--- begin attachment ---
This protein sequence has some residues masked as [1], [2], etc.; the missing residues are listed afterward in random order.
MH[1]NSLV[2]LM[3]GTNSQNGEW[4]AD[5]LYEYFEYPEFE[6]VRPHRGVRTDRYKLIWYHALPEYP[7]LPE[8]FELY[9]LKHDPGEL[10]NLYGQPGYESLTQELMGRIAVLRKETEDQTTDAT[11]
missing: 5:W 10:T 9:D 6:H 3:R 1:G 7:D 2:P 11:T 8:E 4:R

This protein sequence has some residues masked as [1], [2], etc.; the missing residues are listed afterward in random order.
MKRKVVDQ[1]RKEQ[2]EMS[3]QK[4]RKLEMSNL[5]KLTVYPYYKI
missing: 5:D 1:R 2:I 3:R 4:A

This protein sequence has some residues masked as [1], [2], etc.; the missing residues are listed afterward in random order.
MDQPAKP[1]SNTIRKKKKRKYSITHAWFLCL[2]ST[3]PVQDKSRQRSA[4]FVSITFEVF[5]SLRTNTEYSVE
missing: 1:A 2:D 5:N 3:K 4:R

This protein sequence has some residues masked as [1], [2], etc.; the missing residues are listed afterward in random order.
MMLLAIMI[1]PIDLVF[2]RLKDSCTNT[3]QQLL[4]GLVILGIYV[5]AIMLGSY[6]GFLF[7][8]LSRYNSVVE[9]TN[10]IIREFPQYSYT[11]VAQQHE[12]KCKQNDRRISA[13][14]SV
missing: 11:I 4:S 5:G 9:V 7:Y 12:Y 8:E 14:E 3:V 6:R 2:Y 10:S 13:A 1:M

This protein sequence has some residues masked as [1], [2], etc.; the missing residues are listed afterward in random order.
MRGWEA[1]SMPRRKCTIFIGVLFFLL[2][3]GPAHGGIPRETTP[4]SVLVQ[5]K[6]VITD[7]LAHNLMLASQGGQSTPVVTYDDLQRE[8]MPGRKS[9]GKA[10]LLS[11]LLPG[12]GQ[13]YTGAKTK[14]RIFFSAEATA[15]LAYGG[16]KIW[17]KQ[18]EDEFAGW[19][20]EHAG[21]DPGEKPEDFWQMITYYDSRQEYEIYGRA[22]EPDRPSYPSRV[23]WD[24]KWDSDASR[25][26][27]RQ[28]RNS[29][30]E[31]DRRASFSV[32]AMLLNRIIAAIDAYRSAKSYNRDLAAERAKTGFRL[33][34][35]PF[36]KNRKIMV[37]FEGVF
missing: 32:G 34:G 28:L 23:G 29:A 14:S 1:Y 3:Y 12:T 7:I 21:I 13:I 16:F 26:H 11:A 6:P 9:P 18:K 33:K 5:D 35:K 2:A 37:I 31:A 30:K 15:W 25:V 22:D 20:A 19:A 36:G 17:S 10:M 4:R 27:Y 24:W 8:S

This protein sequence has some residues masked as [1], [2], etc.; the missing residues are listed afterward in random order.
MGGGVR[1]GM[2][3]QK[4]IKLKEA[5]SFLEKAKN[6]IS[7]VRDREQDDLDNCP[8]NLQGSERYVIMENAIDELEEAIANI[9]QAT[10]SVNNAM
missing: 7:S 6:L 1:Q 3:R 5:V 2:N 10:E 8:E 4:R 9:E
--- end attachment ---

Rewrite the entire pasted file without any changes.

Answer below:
This protein sequence has some residues masked as [1], [2], etc.; the missing residues are listed afterward in random order.
MH[1]NSLV[2]LM[3]GTNSQNGEW[4]AD[5]LYEYFEYPEFE[6]VRPHRGVRTDRYKLIWYHALPEYP[7]LPE[8]FELY[9]LKHDPGEL[10]NLYGQPGYESLTQELMGRIAVLRKETEDQTTDAT[11]
missing: 5:W 10:T 9:D 6:H 3:R 1:G 7:D 2:P 11:T 8:E 4:R

This protein sequence has some residues masked as [1], [2], etc.; the missing residues are listed afterward in random order.
MKRKVVDQ[1]RKEQ[2]EMS[3]QK[4]RKLEMSNL[5]KLTVYPYYKI
missing: 5:D 1:R 2:I 3:R 4:A

This protein sequence has some residues masked as [1], [2], etc.; the missing residues are listed afterward in random order.
MDQPAKP[1]SNTIRKKKKRKYSITHAWFLCL[2]ST[3]PVQDKSRQRSA[4]FVSITFEVF[5]SLRTNTEYSVE
missing: 1:A 2:D 5:N 3:K 4:R

This protein sequence has some residues masked as [1], [2], etc.; the missing residues are listed afterward in random order.
MMLLAIMI[1]PIDLVF[2]RLKDSCTNT[3]QQLL[4]GLVILGIYV[5]AIMLGSY[6]GFLF[7][8]LSRYNSVVE[9]TN[10]IIREFPQYSYT[11]VAQQHE[12]KCKQNDRRISA[13][14]SV
missing: 11:I 4:S 5:G 9:V 7:Y 12:Y 8:E 14:E 3:V 6:R 2:Y 10:S 13:A 1:M

This protein sequence has some residues masked as [1], [2], etc.; the missing residues are listed afterward in random order.
MRGWEA[1]SMPRRKCTIFIGVLFFLL[2][3]GPAHGGIPRETTP[4]SVLVQ[5]K[6]VITD[7]LAHNLMLASQGGQSTPVVTYDDLQRE[8]MPGRKS[9]GKA[10]LLS[11]LLPG[12]GQ[13]YTGAKTK[14]RIFFSAEATA[15]LAYGG[16]KIW[17]KQ[18]EDEFAGW[19][20]EHAG[21]DPGEKPEDFWQMITYYDSRQEYEIYGRA[22]EPDRPSYPSRV[23]WD[24]KWDSDASR[25][26][27]RQ[28]RNS[29][30]E[31]DRRASFSV[32]AMLLNRIIAAIDAYRSAKSYNRDLAAERAKTGFRL[33][34][35]PF[36]KNRKIMV[37]FEGVF
missing: 32:G 34:G 28:L 23:G 29:A 14:S 1:Y 3:Y 12:T 7:I 21:I 13:I 16:F 26:H 11:A 6:P 9:P 18:K 33:K 5:D 35:K 2:A 37:I 31:A 30:K 15:W 25:V 22:D 20:A 19:A 36:G 17:S 10:M 4:R 27:Y 24:W 8:S

This protein sequence has some residues masked as [1], [2], etc.; the missing residues are listed afterward in random order.
MGGGVR[1]GM[2][3]QK[4]IKLKEA[5]SFLEKAKN[6]IS[7]VRDREQDDLDNCP[8]NLQGSERYVIMENAIDELEEAIANI[9]QAT[10]SVNNAM
missing: 7:S 6:L 1:Q 3:R 5:V 2:N 10:E 8:E 4:R 9:E